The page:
Permanent Residency for Multinational Executives and Managers
Multinational executives and managers are exempt from the labor certification requirement. This exemption has the practical effect of saving considerable time and cost for an individual and company and enables the company to avoid the labor certification recruitment requirement which can be complex, time consuming and expensive.
Most multi-national executives or managers are already in the U.S. working for their sponsoring companies with L-1 visas, but having an L-1 visa is not a requirement for a green card as a multi-national executive.
Our firm represents executives and managers who are “starting-up” business operations in the U.S. for foreign corporations as well those being transferred to the U.S. by large international corporations based in the U.S. or abroad.
To be admitted as an immigrant, a multinational executive or manager must have been employed in a managerial or executive or executive capacity for at least one out of the past three years. The past employment must be with the same employer, an affiliate, a parent or a subsidiary. The petitioning employer must have been doing business in the U.S. for at least one year.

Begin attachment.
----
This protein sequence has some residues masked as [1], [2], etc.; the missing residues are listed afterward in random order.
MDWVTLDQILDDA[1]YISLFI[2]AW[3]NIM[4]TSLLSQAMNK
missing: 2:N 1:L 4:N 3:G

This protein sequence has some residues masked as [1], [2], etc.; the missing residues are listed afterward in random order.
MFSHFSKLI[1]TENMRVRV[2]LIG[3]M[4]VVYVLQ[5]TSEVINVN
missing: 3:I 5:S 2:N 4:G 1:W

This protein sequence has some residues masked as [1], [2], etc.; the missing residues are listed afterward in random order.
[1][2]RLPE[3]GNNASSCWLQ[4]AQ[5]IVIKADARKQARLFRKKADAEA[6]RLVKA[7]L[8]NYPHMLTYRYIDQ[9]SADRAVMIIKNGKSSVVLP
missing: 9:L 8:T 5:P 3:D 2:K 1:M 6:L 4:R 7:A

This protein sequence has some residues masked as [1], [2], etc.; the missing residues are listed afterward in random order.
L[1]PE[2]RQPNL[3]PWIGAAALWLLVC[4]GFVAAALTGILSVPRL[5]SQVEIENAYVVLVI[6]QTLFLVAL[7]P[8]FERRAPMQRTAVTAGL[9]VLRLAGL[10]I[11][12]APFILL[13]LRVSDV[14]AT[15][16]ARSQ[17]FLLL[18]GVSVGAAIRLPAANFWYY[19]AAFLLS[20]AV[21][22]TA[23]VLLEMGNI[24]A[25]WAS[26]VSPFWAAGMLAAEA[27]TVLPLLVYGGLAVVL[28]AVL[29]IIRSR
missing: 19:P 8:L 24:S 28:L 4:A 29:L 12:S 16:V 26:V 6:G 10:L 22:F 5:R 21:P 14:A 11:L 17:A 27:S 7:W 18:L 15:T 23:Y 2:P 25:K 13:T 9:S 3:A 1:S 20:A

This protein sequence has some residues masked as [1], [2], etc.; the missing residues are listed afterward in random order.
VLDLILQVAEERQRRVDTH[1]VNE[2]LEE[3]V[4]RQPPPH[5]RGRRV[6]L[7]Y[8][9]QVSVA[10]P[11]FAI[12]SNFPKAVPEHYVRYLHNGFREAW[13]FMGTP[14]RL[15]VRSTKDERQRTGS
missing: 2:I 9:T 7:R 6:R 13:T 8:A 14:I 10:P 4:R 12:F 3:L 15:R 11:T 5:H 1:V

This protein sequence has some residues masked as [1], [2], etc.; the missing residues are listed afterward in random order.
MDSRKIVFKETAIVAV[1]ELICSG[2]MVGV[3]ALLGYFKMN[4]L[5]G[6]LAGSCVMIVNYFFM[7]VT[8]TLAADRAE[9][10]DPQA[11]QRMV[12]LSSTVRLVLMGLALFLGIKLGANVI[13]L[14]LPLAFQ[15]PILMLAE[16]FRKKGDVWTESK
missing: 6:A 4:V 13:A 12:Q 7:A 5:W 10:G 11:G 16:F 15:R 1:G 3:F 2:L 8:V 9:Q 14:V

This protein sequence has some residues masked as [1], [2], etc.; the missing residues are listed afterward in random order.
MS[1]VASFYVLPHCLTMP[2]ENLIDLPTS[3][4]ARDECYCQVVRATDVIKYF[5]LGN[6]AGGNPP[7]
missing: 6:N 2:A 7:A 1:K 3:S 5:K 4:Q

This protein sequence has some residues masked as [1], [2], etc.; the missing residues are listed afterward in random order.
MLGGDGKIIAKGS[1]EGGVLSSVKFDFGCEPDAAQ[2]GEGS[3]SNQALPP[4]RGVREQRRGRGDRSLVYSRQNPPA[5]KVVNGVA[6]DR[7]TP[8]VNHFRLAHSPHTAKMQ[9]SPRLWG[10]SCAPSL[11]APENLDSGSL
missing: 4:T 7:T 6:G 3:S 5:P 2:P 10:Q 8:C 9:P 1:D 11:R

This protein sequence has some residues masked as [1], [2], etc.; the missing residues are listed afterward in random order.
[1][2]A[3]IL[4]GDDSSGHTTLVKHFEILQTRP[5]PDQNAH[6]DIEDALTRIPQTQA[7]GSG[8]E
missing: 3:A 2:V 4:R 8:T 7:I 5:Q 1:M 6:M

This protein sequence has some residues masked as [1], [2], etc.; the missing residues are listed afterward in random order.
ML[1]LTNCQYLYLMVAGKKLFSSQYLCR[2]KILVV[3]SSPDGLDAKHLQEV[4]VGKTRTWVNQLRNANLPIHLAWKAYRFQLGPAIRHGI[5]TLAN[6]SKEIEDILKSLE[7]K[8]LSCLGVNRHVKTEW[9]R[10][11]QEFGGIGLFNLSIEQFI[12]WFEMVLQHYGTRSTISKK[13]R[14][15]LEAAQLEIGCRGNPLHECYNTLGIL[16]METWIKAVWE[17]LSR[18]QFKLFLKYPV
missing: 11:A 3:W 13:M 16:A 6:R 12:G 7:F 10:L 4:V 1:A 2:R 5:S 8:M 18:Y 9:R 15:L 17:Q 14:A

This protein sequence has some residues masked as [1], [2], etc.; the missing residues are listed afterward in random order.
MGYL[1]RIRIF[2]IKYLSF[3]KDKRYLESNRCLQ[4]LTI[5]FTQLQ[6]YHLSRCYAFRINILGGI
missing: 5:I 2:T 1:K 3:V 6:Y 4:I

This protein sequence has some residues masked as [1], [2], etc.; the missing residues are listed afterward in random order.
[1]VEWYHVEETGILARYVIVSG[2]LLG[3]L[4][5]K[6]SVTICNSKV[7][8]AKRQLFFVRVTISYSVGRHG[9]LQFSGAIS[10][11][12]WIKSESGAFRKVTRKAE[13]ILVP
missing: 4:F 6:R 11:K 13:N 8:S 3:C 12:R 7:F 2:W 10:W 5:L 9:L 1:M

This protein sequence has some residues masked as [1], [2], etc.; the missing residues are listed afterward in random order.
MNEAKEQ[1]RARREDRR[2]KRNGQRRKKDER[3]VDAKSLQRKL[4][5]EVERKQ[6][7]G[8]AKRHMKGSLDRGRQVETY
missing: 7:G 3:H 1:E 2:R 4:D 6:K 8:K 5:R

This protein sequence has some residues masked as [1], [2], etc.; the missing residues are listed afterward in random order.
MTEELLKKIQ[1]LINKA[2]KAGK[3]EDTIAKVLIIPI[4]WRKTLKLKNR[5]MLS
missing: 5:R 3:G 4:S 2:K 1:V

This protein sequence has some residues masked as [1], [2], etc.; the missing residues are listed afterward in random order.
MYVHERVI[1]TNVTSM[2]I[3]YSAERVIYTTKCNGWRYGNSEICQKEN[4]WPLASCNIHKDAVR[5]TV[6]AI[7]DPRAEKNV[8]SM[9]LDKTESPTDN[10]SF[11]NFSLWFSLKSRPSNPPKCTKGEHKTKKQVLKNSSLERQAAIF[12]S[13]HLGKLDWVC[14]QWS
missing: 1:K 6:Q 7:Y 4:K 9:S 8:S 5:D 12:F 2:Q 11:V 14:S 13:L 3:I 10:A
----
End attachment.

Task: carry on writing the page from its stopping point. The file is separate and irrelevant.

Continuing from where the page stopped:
Not just any executive or manager can make the grade. To qualify as an executive, the worker must:
- direct the management of the organization or a major component or function of the organization;
- establish the goals and policies of the organization, component or function;
- exercise wide latitude in discretionary decision-making; and
- receive only general supervision from higher level executives, the board of directors, or stockholders of the organization.
To qualify as a manager, the worker must:
- manage the organization, or a department, subdivision, function, or component of the organization;
- supervise and control the work of other supervisory, professional, or managerial employees, or manages an essential function within the organization, or a department or subdivision of the organization;
- have the authority to hire and fire supervised employees, or recommend them for promotion or other personnel action, or (if there are no immediate supervisees) function at a senior level within the organizational hierarchy; and
- exercise direction over the day to day operations of the activity or function over which the worker has authority.